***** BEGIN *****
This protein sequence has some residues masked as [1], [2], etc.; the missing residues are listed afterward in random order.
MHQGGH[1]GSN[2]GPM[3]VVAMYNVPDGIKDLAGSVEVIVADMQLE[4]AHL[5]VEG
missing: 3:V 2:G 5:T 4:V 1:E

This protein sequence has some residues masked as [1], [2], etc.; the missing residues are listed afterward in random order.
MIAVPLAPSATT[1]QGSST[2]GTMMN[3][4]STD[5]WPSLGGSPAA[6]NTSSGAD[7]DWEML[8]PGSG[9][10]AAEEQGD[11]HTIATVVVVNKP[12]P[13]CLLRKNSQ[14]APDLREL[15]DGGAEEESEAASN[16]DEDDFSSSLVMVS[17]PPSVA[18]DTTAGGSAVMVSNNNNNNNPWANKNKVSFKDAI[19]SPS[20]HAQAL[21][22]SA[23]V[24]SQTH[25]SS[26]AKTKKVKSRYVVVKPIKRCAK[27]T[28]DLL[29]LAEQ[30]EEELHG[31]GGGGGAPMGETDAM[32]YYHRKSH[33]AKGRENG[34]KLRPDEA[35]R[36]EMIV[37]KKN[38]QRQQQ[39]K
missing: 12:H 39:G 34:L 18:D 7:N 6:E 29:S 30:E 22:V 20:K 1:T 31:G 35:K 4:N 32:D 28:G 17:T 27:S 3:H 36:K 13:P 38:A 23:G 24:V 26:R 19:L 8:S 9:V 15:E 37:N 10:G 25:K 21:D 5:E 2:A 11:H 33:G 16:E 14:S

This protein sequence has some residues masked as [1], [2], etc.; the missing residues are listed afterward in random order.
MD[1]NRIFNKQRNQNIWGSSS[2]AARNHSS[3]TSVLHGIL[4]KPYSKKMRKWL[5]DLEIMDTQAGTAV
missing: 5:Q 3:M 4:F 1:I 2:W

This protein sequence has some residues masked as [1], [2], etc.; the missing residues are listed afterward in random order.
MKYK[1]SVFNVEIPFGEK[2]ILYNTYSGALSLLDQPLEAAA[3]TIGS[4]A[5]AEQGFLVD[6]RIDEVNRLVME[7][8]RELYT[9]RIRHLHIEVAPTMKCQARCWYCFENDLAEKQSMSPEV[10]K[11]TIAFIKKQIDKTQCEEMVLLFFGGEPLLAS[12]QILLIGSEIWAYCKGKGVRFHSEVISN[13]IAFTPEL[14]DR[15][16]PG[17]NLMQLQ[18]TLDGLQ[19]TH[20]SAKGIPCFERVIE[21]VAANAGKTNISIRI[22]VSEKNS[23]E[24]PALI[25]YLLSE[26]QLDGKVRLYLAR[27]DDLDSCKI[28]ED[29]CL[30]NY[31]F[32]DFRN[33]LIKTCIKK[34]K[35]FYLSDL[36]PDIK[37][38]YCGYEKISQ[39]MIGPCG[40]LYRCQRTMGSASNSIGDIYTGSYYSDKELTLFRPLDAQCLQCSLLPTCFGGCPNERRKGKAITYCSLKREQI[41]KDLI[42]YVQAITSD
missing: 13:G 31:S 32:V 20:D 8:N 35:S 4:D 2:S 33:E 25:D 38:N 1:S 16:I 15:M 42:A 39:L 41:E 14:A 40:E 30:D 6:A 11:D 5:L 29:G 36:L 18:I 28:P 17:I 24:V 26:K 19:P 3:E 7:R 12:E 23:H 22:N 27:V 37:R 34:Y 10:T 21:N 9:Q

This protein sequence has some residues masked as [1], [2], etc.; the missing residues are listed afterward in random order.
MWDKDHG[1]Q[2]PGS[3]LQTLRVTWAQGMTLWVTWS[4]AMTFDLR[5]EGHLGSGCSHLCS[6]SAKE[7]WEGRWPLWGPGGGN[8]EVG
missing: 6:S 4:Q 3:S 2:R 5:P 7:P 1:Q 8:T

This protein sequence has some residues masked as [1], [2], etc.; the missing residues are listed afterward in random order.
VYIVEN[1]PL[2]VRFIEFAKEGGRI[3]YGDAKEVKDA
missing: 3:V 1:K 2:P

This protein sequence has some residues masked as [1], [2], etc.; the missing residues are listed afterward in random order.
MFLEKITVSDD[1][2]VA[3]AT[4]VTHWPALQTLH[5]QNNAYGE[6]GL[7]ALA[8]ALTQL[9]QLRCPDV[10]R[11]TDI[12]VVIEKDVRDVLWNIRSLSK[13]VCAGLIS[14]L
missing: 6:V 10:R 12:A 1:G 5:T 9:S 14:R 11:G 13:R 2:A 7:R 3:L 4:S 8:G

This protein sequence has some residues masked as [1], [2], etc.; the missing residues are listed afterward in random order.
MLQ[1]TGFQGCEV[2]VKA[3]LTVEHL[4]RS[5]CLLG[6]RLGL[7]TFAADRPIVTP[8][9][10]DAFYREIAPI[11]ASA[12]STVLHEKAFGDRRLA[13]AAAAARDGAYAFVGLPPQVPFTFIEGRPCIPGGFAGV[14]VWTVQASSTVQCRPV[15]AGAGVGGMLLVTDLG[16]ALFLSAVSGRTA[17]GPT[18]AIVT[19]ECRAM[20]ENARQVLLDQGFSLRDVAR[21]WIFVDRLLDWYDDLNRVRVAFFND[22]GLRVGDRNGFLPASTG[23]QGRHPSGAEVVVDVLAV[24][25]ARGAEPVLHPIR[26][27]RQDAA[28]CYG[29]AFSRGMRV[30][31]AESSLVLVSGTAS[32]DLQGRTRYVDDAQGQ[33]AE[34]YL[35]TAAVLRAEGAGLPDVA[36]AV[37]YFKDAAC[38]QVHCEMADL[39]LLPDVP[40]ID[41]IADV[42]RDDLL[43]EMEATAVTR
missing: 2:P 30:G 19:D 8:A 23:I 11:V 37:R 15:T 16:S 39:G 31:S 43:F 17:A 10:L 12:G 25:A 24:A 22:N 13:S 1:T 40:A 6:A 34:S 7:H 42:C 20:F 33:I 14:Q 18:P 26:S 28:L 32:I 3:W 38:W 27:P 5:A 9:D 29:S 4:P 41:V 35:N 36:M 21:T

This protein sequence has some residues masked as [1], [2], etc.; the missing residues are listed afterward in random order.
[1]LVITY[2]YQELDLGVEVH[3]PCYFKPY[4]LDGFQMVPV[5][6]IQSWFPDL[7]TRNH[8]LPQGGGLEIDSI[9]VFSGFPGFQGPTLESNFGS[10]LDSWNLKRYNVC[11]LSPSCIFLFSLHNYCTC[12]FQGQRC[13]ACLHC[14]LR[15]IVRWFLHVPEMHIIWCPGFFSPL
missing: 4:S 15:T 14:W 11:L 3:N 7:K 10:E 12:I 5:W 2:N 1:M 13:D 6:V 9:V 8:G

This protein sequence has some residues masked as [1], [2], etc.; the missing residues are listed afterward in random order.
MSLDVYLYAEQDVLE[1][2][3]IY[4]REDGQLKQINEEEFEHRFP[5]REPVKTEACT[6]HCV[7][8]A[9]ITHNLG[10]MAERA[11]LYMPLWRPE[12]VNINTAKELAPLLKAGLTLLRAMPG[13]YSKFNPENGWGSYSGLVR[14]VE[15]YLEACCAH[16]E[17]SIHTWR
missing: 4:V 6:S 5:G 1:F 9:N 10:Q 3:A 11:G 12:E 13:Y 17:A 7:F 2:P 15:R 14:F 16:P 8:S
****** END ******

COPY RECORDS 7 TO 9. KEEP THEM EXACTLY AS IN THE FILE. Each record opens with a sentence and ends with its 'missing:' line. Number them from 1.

This protein sequence has some residues masked as [1], [2], etc.; the missing residues are listed afterward in random order.
MFLEKITVSDD[1][2]VA[3]AT[4]VTHWPALQTLH[5]QNNAYGE[6]GL[7]ALA[8]ALTQL[9]QLRCPDV[10]R[11]TDI[12]VVIEKDVRDVLWNIRSLSK[13]VCAGLIS[14]L
missing: 6:V 10:R 12:A 1:G 5:T 9:S 14:R 11:G 13:R 2:A 7:R 3:L 4:S 8:G

This protein sequence has some residues masked as [1], [2], etc.; the missing residues are listed afterward in random order.
MLQ[1]TGFQGCEV[2]VKA[3]LTVEHL[4]RS[5]CLLG[6]RLGL[7]TFAADRPIVTP[8][9][10]DAFYREIAPI[11]ASA[12]STVLHEKAFGDRRLA[13]AAAAARDGAYAFVGLPPQVPFTFIEGRPCIPGGFAGV[14]VWTVQASSTVQCRPV[15]AGAGVGGMLLVTDLG[16]ALFLSAVSGRTA[17]GPT[18]AIVT[19]ECRAM[20]ENARQVLLDQGFSLRDVAR[21]WIFVDRLLDWYDDLNRVRVAFFND[22]GLRVGDRNGFLPASTG[23]QGRHPSGAEVVVDVLAV[24][25]ARGAEPVLHPIR[26][27]RQDAA[28]CYG[29]AFSRGMRV[30][31]AESSLVLVSGTAS[32]DLQGRTRYVDDAQGQ[33]AE[34]YL[35]TAAVLRAEGAGLPDVA[36]AV[37]YFKDAAC[38]QVHCEMADL[39]LLPDVP[40]ID[41]IADV[42]RDDLL[43]EMEATAVTR
missing: 2:P 30:G 19:D 8:A 23:I 11:V 37:R 15:T 16:S 39:G 31:S 43:F 17:A 10:L 12:G 25:A 24:A 22:N 13:S 1:T 40:A 6:A 34:S 7:H 42:C 20:F 33:I 14:Q 18:P 26:S 28:L 32:I 3:W 38:W 27:P 5:A 9:D 29:S 4:P 41:V 35:N 36:M 21:T

This protein sequence has some residues masked as [1], [2], etc.; the missing residues are listed afterward in random order.
[1]LVITY[2]YQELDLGVEVH[3]PCYFKPY[4]LDGFQMVPV[5][6]IQSWFPDL[7]TRNH[8]LPQGGGLEIDSI[9]VFSGFPGFQGPTLESNFGS[10]LDSWNLKRYNVC[11]LSPSCIFLFSLHNYCTC[12]FQGQRC[13]ACLHC[14]LR[15]IVRWFLHVPEMHIIWCPGFFSPL
missing: 4:S 15:T 14:W 11:L 3:N 7:K 10:E 12:I 5:W 2:N 1:M 13:D 6:V 9:V 8:G